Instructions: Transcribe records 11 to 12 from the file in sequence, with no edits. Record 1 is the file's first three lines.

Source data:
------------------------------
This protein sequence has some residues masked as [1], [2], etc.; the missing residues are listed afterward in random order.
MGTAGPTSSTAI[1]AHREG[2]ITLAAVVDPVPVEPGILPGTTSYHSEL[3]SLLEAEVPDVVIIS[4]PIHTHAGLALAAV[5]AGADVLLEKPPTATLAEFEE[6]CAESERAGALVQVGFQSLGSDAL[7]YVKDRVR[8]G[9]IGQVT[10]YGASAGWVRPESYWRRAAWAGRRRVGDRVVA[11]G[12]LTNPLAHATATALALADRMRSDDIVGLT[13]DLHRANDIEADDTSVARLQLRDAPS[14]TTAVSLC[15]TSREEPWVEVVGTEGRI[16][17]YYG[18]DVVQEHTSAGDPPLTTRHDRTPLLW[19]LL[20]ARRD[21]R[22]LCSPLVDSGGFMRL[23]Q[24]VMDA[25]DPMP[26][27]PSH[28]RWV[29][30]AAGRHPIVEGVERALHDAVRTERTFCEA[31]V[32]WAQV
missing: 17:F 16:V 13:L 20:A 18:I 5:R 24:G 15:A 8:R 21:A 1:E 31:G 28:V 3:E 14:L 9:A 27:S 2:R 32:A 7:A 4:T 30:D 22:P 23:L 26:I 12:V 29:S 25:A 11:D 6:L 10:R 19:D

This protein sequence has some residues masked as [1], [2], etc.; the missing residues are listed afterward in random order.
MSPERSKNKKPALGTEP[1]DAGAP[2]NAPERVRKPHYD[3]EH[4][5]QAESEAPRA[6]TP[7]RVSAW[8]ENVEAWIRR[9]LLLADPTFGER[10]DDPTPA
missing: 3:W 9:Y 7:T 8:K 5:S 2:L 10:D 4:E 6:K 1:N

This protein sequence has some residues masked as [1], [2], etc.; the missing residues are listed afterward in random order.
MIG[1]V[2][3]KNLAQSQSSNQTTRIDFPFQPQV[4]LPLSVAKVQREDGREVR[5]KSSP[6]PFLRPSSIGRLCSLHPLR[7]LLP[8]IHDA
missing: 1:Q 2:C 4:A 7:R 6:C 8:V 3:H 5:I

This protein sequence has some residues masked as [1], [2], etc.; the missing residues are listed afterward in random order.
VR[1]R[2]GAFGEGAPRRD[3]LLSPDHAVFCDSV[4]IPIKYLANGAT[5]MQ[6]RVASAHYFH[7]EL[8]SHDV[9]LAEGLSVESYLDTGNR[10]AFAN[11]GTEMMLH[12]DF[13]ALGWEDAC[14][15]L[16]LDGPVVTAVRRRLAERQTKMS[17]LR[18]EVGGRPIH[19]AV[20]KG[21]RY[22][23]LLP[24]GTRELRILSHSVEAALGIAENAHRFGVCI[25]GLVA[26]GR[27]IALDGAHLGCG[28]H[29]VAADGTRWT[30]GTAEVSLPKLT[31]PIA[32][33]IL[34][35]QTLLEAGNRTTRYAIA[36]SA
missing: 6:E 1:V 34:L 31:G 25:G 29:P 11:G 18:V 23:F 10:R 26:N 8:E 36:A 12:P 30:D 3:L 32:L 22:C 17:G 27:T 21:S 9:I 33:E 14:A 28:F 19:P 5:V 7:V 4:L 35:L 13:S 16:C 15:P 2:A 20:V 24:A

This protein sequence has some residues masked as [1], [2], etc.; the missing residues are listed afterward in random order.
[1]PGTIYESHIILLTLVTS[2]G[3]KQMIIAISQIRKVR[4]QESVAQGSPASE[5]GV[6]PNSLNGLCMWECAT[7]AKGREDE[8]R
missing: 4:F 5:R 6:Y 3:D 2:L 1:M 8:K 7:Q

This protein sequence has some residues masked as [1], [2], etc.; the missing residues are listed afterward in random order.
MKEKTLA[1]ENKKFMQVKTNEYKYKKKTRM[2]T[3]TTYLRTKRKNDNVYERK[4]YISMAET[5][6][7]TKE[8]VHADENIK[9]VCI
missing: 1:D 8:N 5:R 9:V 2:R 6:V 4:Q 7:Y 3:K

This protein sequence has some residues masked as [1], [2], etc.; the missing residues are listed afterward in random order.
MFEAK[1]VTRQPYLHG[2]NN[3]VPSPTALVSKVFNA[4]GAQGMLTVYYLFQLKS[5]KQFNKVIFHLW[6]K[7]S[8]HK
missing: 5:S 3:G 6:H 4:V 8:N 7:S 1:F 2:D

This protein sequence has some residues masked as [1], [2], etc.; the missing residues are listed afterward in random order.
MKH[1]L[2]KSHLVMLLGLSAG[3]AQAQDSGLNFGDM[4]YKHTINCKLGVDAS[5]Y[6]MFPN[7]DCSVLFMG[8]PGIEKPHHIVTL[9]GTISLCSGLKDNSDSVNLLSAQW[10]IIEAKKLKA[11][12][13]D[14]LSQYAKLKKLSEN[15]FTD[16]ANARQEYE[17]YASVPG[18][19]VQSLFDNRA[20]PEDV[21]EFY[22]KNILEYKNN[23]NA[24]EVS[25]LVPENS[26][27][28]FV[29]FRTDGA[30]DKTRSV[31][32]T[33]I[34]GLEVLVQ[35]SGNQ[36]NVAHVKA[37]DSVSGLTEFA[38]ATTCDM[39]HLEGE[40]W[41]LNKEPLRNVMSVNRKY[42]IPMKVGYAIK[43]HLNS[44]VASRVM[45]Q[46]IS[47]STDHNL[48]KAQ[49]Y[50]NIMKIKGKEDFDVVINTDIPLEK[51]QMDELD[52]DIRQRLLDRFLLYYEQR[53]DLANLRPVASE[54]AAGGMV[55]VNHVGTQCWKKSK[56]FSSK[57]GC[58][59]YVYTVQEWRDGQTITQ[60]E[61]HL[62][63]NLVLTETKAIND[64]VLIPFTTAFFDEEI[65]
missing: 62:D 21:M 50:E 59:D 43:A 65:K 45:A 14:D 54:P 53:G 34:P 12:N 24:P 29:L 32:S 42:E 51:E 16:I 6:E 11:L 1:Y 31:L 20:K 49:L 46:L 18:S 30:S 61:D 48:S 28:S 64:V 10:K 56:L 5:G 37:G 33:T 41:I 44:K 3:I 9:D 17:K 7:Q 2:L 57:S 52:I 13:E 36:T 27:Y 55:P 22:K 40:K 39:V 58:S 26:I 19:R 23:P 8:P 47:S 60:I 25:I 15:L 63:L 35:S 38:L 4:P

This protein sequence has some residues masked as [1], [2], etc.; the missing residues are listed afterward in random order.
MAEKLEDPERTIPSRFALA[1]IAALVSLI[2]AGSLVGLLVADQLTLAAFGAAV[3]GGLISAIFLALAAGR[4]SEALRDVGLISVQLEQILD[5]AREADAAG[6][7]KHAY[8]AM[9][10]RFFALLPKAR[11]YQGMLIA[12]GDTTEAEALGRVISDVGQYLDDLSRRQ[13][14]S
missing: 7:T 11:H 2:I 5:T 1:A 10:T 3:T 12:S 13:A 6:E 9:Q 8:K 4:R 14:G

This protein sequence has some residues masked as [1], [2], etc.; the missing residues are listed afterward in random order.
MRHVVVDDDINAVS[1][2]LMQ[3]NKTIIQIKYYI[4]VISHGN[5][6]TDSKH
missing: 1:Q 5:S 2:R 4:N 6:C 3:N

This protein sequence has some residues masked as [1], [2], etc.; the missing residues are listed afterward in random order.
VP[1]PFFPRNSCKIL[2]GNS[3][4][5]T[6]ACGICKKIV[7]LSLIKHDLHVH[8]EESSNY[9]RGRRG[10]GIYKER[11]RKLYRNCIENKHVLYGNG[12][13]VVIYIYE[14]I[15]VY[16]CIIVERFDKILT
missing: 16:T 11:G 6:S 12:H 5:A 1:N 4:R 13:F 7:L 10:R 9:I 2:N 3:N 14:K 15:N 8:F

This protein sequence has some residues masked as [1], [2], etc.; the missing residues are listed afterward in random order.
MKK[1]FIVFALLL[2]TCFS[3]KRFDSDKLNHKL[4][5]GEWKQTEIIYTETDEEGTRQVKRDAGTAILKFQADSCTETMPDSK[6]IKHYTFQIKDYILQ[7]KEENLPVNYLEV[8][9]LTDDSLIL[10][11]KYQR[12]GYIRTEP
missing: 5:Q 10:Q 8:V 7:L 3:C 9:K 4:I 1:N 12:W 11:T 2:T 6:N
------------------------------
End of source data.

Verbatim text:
This protein sequence has some residues masked as [1], [2], etc.; the missing residues are listed afterward in random order.
VP[1]PFFPRNSCKIL[2]GNS[3][4][5]T[6]ACGICKKIV[7]LSLIKHDLHVH[8]EESSNY[9]RGRRG[10]GIYKER[11]RKLYRNCIENKHVLYGNG[12][13]VVIYIYE[14]I[15]VY[16]CIIVERFDKILT
missing: 16:T 11:G 6:S 12:H 5:A 1:N 4:R 13:F 7:L 10:R 9:I 2:N 3:N 14:K 15:N 8:F

This protein sequence has some residues masked as [1], [2], etc.; the missing residues are listed afterward in random order.
MKK[1]FIVFALLL[2]TCFS[3]KRFDSDKLNHKL[4][5]GEWKQTEIIYTETDEEGTRQVKRDAGTAILKFQADSCTETMPDSK[6]IKHYTFQIKDYILQ[7]KEENLPVNYLEV[8][9]LTDDSLIL[10][11]KYQR[12]GYIRTEP
missing: 5:Q 10:Q 8:V 7:L 3:C 9:K 4:I 1:N 12:W 11:T 2:T 6:N